Monday, February 15, 2010

Review: The Case of the Missing Servant

Author: Tarquin  Hall
Format: audio book 8 hrs, 23 minutes, equivalent 340  pgs
Characters: Vish Puri, Rumpie, Tubelight, Facecream, Flush
Subject: solving crime in India (non-fiction)
Setting: modern day India
Series: Vish Puri, Most Private Investigator Series
Genre: mystery - private detective
Source: Overdrive download from public library
Challenge: Support your local library, Thrillers and Suspense, Audio  Books

I thoroughly enjoyed this one.  The author manages to take a basic mystery cozy format and give us a well drawn portrait of life in modern day India by contrasting the lives of haves and have-nots.  Vish Puri is a fascinating, intelligent, well-educated, detective who lives with his "Mummie-ji" (think Grandma Mazur from Janet Evanovitch), his wife Rumpie (she calls him "Chubbie" and tries unsuccessfully to regulate his caloric intake) and several servants who are well paid and well treated.

Puri's office crew all have wonderfully descriptive nicknames (they call him "Boss") -Tubelight, Flush, Facecream-- and they go about helping him not only serve a large clientele of parents researching prospective spouses for the arranged marriages so common in India, but also helping to prove the innocence of a famous lawyer accused of the murder of his servant Mary who has disappeared.  The family only knows her name was Mary and she was not from their town.  No last name, no picture, no registration papers, etc.  Puri smells a rat and goes about trying to find Mary (how many gazaillion women in India are named Mary?) find out if she was murdered, and if so, who did it.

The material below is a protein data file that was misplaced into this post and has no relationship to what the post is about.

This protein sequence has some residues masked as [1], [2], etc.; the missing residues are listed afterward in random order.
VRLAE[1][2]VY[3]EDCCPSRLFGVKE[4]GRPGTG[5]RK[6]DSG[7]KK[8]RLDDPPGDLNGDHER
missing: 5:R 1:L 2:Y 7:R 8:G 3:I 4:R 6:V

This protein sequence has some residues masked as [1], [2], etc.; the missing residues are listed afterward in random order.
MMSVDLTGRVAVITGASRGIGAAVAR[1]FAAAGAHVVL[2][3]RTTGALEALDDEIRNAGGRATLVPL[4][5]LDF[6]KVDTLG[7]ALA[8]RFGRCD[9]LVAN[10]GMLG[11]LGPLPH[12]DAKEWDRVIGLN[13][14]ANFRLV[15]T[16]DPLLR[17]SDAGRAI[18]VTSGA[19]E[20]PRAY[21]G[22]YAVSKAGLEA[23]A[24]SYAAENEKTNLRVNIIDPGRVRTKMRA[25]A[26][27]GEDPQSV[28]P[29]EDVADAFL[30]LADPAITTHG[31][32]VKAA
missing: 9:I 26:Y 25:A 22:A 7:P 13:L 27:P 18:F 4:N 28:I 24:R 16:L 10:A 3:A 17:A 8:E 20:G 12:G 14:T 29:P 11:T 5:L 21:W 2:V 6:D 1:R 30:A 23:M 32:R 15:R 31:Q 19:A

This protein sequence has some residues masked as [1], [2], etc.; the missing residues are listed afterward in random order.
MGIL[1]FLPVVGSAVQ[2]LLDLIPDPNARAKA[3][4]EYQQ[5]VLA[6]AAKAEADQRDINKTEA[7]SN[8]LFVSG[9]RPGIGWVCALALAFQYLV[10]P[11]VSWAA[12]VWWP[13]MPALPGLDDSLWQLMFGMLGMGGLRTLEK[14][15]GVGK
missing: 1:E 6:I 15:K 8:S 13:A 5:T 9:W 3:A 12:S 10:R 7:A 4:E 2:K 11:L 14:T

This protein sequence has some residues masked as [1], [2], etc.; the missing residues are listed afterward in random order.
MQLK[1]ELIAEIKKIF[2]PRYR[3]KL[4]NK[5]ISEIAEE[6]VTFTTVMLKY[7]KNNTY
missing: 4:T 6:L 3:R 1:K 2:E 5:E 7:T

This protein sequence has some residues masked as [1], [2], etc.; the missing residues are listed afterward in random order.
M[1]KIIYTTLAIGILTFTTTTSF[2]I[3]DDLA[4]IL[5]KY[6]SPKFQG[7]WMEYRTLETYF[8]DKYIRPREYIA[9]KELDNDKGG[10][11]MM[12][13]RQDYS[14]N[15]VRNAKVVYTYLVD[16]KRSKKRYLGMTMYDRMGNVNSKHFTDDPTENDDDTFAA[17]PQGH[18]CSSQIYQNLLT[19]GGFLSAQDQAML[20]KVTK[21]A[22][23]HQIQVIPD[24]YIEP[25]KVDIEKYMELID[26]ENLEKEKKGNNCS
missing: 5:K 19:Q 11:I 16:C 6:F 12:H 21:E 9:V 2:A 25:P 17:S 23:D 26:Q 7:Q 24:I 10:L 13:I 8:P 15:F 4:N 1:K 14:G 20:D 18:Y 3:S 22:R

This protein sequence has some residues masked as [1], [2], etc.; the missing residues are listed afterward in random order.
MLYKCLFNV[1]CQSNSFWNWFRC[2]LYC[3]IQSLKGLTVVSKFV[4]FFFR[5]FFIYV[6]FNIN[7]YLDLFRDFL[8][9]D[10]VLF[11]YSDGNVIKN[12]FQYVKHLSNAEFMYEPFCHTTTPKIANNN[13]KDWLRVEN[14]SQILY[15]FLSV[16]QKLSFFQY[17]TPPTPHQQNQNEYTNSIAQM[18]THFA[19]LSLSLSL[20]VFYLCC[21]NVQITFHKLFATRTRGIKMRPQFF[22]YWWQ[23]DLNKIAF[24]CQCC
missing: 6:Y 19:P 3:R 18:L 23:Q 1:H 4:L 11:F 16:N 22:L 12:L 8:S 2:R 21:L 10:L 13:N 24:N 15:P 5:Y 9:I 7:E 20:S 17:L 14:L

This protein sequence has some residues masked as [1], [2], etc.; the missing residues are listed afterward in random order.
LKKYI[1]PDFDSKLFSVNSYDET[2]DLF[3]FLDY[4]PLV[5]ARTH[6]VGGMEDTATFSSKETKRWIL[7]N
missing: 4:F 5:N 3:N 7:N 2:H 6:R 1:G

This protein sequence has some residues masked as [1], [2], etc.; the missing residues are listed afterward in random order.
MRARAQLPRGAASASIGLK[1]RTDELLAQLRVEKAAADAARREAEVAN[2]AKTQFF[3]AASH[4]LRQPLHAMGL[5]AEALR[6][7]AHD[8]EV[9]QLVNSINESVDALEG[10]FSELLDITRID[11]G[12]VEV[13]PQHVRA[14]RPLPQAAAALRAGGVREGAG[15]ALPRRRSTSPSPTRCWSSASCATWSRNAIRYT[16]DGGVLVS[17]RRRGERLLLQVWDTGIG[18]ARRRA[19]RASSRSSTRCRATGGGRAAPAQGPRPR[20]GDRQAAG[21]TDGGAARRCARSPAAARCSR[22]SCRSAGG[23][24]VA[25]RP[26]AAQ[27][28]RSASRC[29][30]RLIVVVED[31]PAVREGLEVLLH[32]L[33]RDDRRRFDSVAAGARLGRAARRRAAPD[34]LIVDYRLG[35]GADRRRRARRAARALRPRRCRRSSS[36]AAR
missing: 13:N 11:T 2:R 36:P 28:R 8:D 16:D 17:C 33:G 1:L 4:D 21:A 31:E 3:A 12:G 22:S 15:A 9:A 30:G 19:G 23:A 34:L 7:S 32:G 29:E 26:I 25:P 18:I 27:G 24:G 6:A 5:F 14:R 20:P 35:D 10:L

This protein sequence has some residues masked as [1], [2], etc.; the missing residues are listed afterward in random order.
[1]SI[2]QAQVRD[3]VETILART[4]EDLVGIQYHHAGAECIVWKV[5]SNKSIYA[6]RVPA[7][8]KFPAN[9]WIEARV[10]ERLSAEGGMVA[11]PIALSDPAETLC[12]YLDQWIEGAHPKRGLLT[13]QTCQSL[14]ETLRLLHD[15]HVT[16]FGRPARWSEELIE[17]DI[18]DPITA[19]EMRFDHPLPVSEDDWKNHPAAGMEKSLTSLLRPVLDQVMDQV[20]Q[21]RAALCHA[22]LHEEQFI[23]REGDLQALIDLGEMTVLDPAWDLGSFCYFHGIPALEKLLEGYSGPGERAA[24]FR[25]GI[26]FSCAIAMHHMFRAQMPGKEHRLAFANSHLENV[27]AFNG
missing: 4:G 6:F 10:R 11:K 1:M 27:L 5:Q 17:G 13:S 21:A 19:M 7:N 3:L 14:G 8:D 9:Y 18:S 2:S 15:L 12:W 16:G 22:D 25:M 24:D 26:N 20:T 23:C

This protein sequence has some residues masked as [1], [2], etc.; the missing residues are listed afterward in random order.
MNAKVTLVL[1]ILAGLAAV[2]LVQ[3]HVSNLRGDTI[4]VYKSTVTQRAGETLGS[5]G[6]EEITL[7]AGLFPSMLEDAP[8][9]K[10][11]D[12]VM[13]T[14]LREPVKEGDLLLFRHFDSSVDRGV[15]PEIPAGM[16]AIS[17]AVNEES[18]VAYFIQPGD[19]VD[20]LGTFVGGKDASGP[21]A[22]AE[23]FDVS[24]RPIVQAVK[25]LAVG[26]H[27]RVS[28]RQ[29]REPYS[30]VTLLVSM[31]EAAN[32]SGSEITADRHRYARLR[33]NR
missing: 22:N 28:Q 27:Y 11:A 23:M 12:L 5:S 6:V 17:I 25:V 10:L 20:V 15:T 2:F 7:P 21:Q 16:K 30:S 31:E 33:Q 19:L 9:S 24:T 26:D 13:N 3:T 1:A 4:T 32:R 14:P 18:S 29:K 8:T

The portrait of India reminded me of Alexander McCall Smith's loving portrait of Botswana in the 1st Ladies Detective Agency series.  Vish Puri is a believable, likeable detective and readers should hope that more of his adventures are forthcoming.


  1. This book is on my reading wishlist. I love the cover art, and I always enjoy books set in India. Thanks for your review :)

  2. "think Grandma Mazur". . . . I'm in for this one then. Grandma Mazur is one of my favorite characters.

  3. what a great review. I love books that are set in different countries and it sounds like it has some great characters.

    lauren51990 at aol dot com

  4. The comparison to Smith's work interests me, since I liked the first several (they started to all seem the same after a while). And, being from NJ, I always enjoy Grandma Mazur.

    But, mostly, I'm a big fan of H. R. F. Keating's mysteries set in India during the Raj. It would be interesting to try something set in the same place but much more contemporary.


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